Carter Holt Harvey's 29 Central North Island dairy conversions slowly being sold; Nine gone so far at asking prices; All to NZers

Carter Holt Harvey's 29 Central North Island dairy conversions slowly being sold; Nine gone so far at asking prices; All to NZers

By Alex Tarrant

Twenty-nine Central North Island dairy farm conversions put up for sale two years ago by Graeme Hart's Carter Holt Harvey are slowly being bought, with nine sold so far, all to local buyers.

But while the sales process appeared glacial, Carter Holt had been able to receive the asking prices it put on the farms, and there was genuine interest from both local and international buyers for the remaining 20 still on the block, the real estate agent marketing the farms told interest.co.nz.

Carter Holt put the 29 Tokoroa farms on the market in January 2010 after converting them from forestry land. Nine of the farms had initially been advertised in early 2009, but after only one sold the remainder were taken off the market during winter that year as finance for rural lending dried up.

The sale was billed at the time as the biggest ever corporate farming sell-off ever seen in New Zealand. The 29 "designer" farms had the potential to produce eight and a half million kilograms of milk solids a year from 25,000 cows, and had a combined asking price of NZ$224.5 million.

In January 2010, when announcing the 29 farms were on the market, Bayley's agent Mike Fraser-Jones told interest.co.nz there had been some interest in the properties, although buyers at the time were extremely cautious and doing a lot of due diligence on the farms.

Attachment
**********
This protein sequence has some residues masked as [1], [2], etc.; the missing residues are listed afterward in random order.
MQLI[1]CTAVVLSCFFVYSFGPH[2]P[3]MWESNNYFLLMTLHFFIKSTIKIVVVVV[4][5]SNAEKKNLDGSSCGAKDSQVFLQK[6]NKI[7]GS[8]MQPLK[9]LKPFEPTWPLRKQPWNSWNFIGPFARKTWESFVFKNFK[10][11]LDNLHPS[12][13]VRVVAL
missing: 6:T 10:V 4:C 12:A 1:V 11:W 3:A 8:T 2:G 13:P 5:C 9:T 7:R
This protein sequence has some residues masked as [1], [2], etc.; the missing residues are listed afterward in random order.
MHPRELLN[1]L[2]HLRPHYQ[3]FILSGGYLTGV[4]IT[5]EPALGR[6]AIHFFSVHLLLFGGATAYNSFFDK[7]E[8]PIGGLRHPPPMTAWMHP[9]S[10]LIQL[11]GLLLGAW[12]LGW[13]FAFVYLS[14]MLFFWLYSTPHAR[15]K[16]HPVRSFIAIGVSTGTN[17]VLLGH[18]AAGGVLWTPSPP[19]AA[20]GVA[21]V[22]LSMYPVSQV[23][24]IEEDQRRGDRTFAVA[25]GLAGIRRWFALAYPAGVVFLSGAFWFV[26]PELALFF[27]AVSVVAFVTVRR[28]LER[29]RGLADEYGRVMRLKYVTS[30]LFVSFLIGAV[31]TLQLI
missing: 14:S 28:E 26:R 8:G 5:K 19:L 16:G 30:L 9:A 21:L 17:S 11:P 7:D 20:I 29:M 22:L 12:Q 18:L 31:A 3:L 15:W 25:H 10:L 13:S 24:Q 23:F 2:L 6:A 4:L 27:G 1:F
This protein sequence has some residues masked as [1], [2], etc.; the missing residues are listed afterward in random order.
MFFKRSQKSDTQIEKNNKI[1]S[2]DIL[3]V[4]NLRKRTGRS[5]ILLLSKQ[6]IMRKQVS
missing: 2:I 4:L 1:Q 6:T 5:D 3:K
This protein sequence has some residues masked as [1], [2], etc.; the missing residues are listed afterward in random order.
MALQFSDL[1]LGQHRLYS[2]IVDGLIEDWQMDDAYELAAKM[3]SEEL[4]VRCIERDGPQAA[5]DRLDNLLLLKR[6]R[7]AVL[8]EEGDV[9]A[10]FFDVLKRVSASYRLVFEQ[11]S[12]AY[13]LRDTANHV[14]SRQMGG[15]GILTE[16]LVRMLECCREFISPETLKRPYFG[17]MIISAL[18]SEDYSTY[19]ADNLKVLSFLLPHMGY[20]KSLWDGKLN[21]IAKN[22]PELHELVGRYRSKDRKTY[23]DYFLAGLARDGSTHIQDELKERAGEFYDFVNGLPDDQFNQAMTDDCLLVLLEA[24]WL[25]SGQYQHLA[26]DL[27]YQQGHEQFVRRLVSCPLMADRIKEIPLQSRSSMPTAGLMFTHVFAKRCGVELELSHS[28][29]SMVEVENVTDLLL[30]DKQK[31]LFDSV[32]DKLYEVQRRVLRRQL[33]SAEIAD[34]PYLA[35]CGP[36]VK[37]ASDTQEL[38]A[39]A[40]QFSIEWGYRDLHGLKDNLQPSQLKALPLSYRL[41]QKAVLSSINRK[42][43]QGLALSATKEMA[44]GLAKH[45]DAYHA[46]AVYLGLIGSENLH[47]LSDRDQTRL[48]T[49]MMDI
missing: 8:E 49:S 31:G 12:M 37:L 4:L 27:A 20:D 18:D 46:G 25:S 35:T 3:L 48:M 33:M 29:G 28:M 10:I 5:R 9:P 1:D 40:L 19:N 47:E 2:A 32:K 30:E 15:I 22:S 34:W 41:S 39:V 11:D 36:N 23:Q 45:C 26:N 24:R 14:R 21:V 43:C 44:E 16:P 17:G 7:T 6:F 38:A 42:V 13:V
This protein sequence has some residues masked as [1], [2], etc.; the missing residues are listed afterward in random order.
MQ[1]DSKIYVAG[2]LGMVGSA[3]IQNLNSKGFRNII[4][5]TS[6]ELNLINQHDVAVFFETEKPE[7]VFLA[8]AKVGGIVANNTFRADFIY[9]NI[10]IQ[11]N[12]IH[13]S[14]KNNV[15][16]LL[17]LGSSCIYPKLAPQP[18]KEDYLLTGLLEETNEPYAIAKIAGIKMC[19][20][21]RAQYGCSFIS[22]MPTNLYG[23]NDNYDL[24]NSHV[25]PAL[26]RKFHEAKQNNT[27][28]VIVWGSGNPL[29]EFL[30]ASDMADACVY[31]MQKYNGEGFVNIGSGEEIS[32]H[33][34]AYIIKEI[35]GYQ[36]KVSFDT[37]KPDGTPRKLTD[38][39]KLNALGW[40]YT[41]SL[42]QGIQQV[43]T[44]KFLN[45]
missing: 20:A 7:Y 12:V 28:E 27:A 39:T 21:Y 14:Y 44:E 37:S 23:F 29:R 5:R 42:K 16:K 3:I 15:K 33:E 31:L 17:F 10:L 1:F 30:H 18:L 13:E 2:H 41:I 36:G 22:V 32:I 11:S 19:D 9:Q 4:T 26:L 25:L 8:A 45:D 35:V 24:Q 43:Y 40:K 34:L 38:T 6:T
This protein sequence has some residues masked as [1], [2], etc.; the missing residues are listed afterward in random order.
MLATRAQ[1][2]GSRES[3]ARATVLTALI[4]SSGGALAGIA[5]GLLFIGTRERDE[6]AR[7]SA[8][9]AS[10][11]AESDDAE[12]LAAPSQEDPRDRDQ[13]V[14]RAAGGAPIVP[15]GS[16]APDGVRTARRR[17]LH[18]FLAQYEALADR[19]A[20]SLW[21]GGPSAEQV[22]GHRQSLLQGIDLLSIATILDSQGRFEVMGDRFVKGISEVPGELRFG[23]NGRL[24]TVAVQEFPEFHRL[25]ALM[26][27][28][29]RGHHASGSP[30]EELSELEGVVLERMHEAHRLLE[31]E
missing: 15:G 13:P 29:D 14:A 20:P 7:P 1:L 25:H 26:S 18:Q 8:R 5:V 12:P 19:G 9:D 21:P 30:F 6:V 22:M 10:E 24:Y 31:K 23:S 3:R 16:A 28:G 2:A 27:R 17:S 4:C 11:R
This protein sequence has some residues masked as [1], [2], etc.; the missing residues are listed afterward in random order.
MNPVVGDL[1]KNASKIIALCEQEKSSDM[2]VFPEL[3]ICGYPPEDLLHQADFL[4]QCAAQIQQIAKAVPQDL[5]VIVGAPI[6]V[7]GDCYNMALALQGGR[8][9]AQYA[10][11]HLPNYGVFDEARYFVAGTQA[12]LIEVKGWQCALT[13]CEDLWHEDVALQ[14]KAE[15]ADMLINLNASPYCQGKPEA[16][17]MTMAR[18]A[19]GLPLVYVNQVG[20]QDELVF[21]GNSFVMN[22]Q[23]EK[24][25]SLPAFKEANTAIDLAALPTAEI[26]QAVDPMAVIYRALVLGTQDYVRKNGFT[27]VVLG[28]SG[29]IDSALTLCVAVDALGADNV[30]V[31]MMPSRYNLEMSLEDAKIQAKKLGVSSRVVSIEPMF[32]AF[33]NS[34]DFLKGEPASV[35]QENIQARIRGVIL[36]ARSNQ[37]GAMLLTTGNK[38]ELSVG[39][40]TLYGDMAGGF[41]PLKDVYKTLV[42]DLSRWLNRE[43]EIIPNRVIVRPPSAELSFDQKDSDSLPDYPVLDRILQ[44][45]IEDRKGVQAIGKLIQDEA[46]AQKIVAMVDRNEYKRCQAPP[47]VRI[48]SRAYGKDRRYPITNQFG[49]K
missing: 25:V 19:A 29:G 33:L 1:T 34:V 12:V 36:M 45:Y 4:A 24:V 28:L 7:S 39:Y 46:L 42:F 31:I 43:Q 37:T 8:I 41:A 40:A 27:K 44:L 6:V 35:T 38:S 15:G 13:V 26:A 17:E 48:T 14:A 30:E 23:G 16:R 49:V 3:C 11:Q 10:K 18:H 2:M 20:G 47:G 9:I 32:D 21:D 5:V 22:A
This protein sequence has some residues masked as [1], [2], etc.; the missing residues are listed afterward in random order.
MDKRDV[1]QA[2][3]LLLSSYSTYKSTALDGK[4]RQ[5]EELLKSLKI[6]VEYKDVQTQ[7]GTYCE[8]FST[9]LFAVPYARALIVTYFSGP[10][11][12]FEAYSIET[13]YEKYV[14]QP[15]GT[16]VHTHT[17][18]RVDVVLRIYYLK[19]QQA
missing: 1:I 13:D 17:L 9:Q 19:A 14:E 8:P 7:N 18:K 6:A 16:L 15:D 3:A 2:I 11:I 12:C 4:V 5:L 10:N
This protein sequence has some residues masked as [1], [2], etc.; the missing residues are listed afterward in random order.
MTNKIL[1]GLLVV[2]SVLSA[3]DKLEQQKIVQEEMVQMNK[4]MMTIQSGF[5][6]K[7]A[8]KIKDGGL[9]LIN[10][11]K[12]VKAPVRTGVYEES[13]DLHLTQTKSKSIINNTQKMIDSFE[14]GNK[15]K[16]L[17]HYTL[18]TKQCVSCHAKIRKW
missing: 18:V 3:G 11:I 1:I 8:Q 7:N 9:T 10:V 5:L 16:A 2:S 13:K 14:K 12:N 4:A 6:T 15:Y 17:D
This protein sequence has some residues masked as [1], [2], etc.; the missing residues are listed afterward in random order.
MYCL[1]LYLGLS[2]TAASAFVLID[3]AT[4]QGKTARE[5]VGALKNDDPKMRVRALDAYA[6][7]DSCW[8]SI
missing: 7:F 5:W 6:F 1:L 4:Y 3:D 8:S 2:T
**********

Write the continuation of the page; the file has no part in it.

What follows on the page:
Carter Holt Harvey spokesman Ross Townsend said at the time the company was happy to "go with the flow" in terms of a time-frame for selling the farms.

"We're just putting them out there for people to have a look at and putting up a whole selection of them. We're not even remotely close to being in distress, not even close," Townsend said.

Two years on, Fraser-Jones told interest.co.nz nine of the farms had been sold.

“We’re slowly picking them off," he said.

All nine had been sold as individual farms to local buyers, and the remaining 20 could either be sold individually or in groups.

The ones that had been sold had all gone for their asking prices, and it was up to the market to decide about prices for the remaining 20, Fraser-Jones said. There was local and international interest, with some from of that from ex-pat New Zealanders, he said.

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